There are just 5.2 million Norwegians but civic pride looms large in the architecture and layout of Oslo. The decision to have a royal family was made by referendum in the early 20th century. A splendid avenue leads up to the palace, bordered by elegant anti terrorist devices consisting of large metal saucers full of flowers. Norway has the largest public reserves in the world derived from its oil revenues, and this is reflected in grand scale building projects such as the 'glacier styled' opera house. But the highlight of the trip so far is a visit to Vigiland Sculpture Park. Gustav Vigiland was commissioned by the city authorities in the late 19th century to produce statues for public spots. He somewhat over-delivered and there are now over 200 groups of these in a beautiful landscape. Made in iron, bronze and granite they are a exhilarating expression of the human form and experience from cradle to grave. Some are in simple repose, contrasting with others which are engaged in extreme contortions.

High above the city is the Holmenkollen Ski Centre. A new ski jump and biathlon arena are under construction and testify to the obsession this country has with the sport. What an excellent obsession! The word 'ski' is Norwegian for flat plank. Ancient carvings depict folk on skis, presumably Nords winning the Bedrock Downhill.

Day Five

The approach to Arendal is reputed to be one of the most scenic in the world, and very pretty it is. We berth close to the town centre adjacent to a steep cliff with houses on top. A footpath zig zags to the top. Along this and in the garden of the house about three dozen school children perform a dance to a piece from 'Frozen'. This has not been announced on board but all the cruisers with starboard cabins or taking a deck stroll give an enthusiastic round of applause when the performance has finished. A great way of showing of the best side of ŷour culture. Norwegiansare still deeply wounded by the massacre of the children by the right wing nutcase in 2011. The guy responsible is never named and is referred to simply as 'the traitor'.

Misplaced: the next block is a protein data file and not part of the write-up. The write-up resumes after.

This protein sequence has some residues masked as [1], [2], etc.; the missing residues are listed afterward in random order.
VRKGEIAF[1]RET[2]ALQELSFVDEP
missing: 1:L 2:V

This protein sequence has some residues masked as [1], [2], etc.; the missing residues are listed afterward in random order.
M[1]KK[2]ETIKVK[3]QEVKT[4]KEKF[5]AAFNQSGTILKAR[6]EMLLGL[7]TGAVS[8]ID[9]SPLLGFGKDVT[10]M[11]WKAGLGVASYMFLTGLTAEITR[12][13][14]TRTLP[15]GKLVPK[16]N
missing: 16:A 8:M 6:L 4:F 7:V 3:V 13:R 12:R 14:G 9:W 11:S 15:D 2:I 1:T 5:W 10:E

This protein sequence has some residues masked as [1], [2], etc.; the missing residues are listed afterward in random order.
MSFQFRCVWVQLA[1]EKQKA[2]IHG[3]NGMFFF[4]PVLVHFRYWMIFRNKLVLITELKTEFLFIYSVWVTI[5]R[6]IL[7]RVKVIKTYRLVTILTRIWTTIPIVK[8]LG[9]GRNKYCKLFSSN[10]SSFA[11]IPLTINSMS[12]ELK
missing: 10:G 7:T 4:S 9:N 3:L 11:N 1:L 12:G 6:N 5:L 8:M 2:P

We take a small boat ride around channels and skerries of the archipelago. The hills and coastline are covered with beautiful forests and white clapperboard houses. Apparently the place has won the European award for the best maintained properties. Almost every house has a boat and this is a very popular summer resort. Today, the misty waters are very calm and the gulls and cormorants have it to themselves - apart from us!

We go along with the suggestion to dress up for British night. Escapist patriotism and mythical identities run riot in the sing song featuring national twaddle songs, and there is no hint of Xenophobia, even though folk are balling

"Red, white and blue

What does it mean to you

Surely you're proud

Shout it out loud."

Harmless enough. Probably.

Day Six

Into the fjords proper this morning covering Maurangsfjord, Fureberg Waterfall and Hardangerfjord. Isn't it good, Norwegian Wood, hums Anthea, the Penny having dropped.

All very epic. The minimisation of humans and the omnipresence of nature bring on a serious case of pseuds corner, an overload of awe and wonder, and a swelling of the numinous. It is rumoured that some passengers have had to retreat to their cabins and lie down until scenic sickness abates. Not this one.



In the afternoon we get up close to the elements by boarding a RIB. We don bright yellow thermal floatation suits, goggles and gloves and wizz around Eijefjord at up to 40 knots. At one end of the water there is a hydro electric power station big enough to power the city of Bergen. Hardly any of it is visible, as the pipes and turbines have been inserted into the cliffs.

On a plateau 400 meters high is an old farm, and in former times the children had to go up and down a footpath to school. "Late again Ibsen. What's the excuse this time?" Norway had universal literacy much earlier than the U.K. And it was one of the reasons why the small nation was economically successful even before the discovery of oil.

Before we return to the ship our driver takes us close to the bottom of a tumbling waterfall, and we really feel we've earned a tumbler of Bailey's.

Day Seven